The Acolyte vs. Hogwart’s Legacy

What is the difference between these two? Let’s plunge into the Deeper Waters and find out.

I’ve never been a Star Wars fan.

I know for some of you, that’s automatically blasphemy, but I was not raised in a household where sci-fi was common. I could say the same about video games, but they were just starting out and I was in an elementary school where people were talking about them and my Dad had a Colecovision that I got started on. Either way, the majority of my knowledge of Star Wars came secondhand. My Dad and I never that I recall watched any of the original trilogy together.

I have seen episodes 4 and 5 and I did go with some friends who wanted to see 1. My ex-wife wanted to see 7 and 8 so I took her to see those. Other than that, I don’t have that much experience with the series.

I say that because passion for the franchise cannot be genuine on my part. I cannot begin to just watch the episodes and think that I am up on all the lore behind it like people who have been following the series for decades can. Thus, I haven’t seen an episode of the Acolyte, but I have been watching the controversy over it.

Fans of the series tell me the problem with the Acolyte is that it is essentially dumping all over the lore. Is the series woke? So I am told. Does it make a big deal about diversity? Apparently. Both of those would be problematic enough, but the main thing I hear from people is that it has no real story. You are not invested in the characters.

What many on the side of the woke forget is that they are putting the message as primary and the story as secondary. Do that, and you lose both. Attempts are made to go after the fans and say it’s their fault. If the material was good, the fans would enjoy it. You know what the fans want the most?

A good story.

“Look at how many non-white people we have in this series.”

Fans don’t care.

“Look at how much different marginalized people groups are represented.”

Fans don’t care.

“Look at the movements we are making for LGBTQ people!”

Fans don’t care.

Now fans might think some of those things could be alright, but they don’t want the story sacrificed for those. That’s not the draw. The draw for them of Star Wars has never been the lightsabers and the usage of the force. Those are cool things, but the main draw is the story that resonates from those.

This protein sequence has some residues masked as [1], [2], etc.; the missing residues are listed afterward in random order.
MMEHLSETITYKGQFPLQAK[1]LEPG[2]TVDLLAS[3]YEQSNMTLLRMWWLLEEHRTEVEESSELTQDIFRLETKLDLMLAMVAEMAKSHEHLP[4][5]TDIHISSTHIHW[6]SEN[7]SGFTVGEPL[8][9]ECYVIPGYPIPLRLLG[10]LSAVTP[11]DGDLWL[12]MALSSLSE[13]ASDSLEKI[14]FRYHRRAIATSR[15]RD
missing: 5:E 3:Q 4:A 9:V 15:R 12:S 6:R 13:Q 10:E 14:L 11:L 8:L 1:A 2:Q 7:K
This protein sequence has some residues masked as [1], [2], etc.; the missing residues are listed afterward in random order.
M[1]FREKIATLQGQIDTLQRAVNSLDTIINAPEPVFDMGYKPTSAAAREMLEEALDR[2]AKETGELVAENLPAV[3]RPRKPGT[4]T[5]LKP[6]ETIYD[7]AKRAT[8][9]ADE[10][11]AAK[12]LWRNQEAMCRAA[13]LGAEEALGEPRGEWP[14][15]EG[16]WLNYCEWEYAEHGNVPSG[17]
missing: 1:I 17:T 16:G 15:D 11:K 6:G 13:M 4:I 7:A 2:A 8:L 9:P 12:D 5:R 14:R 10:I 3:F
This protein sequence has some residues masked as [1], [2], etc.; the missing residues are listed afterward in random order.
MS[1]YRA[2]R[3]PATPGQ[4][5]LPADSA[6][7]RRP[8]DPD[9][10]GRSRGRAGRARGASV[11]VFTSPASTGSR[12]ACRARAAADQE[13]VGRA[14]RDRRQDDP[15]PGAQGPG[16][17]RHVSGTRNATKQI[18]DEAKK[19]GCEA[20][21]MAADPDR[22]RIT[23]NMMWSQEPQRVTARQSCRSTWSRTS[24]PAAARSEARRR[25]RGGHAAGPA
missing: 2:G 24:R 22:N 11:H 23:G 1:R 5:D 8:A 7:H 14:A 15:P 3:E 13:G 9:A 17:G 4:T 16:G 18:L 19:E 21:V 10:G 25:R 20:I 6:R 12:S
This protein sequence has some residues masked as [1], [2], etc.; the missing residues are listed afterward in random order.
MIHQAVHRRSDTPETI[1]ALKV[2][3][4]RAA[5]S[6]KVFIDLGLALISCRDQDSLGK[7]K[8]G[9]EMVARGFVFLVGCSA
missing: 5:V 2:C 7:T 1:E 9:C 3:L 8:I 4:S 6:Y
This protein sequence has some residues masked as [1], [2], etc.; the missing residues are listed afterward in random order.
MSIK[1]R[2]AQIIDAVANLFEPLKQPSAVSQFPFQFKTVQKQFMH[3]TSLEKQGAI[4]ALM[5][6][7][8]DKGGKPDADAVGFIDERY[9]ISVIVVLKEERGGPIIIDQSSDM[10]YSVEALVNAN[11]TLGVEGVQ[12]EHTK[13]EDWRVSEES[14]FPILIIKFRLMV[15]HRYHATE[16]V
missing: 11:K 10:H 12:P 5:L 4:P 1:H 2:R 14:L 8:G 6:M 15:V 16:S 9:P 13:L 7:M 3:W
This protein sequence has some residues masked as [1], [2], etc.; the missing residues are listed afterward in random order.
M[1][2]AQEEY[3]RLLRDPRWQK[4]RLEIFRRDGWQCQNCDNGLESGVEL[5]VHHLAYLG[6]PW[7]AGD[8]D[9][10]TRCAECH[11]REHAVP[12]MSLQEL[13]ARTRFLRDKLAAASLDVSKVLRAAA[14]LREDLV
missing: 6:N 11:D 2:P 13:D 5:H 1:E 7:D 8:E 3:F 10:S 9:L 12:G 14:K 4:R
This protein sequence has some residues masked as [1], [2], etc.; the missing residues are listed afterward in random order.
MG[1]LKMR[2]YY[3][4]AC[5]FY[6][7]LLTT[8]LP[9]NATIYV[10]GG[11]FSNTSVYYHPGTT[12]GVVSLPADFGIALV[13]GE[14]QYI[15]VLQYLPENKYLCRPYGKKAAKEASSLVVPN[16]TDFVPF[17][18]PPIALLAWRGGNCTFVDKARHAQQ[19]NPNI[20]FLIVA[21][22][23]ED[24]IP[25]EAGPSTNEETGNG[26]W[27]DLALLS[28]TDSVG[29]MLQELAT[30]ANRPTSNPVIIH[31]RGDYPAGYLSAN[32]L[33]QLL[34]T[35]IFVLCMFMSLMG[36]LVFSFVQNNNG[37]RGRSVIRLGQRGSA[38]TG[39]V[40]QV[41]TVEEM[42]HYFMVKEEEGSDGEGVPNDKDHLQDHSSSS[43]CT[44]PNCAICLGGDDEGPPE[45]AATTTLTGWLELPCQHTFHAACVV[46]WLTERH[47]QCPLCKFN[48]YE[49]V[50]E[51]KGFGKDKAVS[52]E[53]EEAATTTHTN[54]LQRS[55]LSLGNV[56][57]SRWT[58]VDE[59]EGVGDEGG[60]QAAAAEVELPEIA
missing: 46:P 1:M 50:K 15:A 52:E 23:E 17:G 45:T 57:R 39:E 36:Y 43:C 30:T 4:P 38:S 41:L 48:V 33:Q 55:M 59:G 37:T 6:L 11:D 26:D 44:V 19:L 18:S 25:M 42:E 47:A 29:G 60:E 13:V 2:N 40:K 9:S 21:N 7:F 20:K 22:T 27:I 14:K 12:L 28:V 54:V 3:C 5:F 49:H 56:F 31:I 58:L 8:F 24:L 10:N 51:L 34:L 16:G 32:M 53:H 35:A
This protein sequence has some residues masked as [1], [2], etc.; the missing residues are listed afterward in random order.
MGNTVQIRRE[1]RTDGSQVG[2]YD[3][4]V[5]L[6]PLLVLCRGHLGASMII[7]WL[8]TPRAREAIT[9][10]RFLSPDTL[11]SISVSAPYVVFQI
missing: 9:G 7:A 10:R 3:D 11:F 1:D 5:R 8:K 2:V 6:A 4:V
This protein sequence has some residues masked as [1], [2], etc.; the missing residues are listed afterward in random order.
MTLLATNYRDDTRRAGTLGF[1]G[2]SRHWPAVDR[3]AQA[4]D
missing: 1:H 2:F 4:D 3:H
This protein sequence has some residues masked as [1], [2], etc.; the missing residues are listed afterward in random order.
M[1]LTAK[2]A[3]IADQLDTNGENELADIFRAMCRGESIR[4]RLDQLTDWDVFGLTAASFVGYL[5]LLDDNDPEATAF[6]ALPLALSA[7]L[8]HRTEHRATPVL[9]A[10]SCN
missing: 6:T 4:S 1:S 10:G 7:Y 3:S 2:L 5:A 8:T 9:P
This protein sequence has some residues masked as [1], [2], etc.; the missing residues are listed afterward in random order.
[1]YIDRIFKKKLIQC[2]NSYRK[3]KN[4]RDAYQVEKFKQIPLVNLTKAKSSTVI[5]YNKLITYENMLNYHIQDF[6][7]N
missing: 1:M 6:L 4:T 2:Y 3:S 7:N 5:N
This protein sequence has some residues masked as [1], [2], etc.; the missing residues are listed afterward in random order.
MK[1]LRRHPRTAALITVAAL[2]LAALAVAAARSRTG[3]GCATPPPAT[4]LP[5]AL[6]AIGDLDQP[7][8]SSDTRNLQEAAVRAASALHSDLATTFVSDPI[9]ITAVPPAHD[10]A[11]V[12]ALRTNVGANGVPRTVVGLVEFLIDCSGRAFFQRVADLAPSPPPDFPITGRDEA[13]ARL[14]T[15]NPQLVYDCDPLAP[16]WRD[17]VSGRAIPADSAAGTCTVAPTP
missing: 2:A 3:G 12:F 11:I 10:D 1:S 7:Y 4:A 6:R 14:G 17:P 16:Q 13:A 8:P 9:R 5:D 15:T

Lightsabers are the medium. The story is what is communicated through the lights and special effects. Fans would rather have a story that was set in a distant past in the Star Wars universe without lightsabers and the force to show how those things came to be than to have an abundance of those and a terrible story.

So now let’s talk about a series I do know something about.

My sister recently gave me a $100 gift card to the Nintendo Eshop. I bought Paper Mario: The Thousand-Year Door, since I knew there was controversy around it and I wanted to see it firsthand. The big thing was one of the characters was supposed to be transgender. The thing is, that’s only said in one paragraph at one point and you could honestly easily miss it if you were going through it. It plays ZERO relevance to the story.

So I had enough left over and Hogwart’s Legacy was on sale so I picked that up.

Hogwart’s Legacy was all set to be game of the year, but what happened? Well, J.K. Rowling said some statements that were deemed to be “transphobic.” In other words, she supported basic biology we should all know. Because of that, even when game sites were reviewing the game, they always thought they had to bring up what Rowling said. People streaming the game when it was brought out were mobbed en masse by angry leftists complaining about them being “transphobes” and there was even a website set up to list who had “streamed that wizarding game.”

But you know what?

Fans didn’t care.

So I turn on this game and what do I see before too long. Well, I am entering into Gringott’s Bank and then going to Hogwart’s and I have a professor named Weasley. I get to put on the sorting hat. (Ravenclaw for me) I go to Hogsmeade and find a shop set up by Ollivander there who has a new one in addition to Diagon Alley. I see Zonko’s Joke Shop.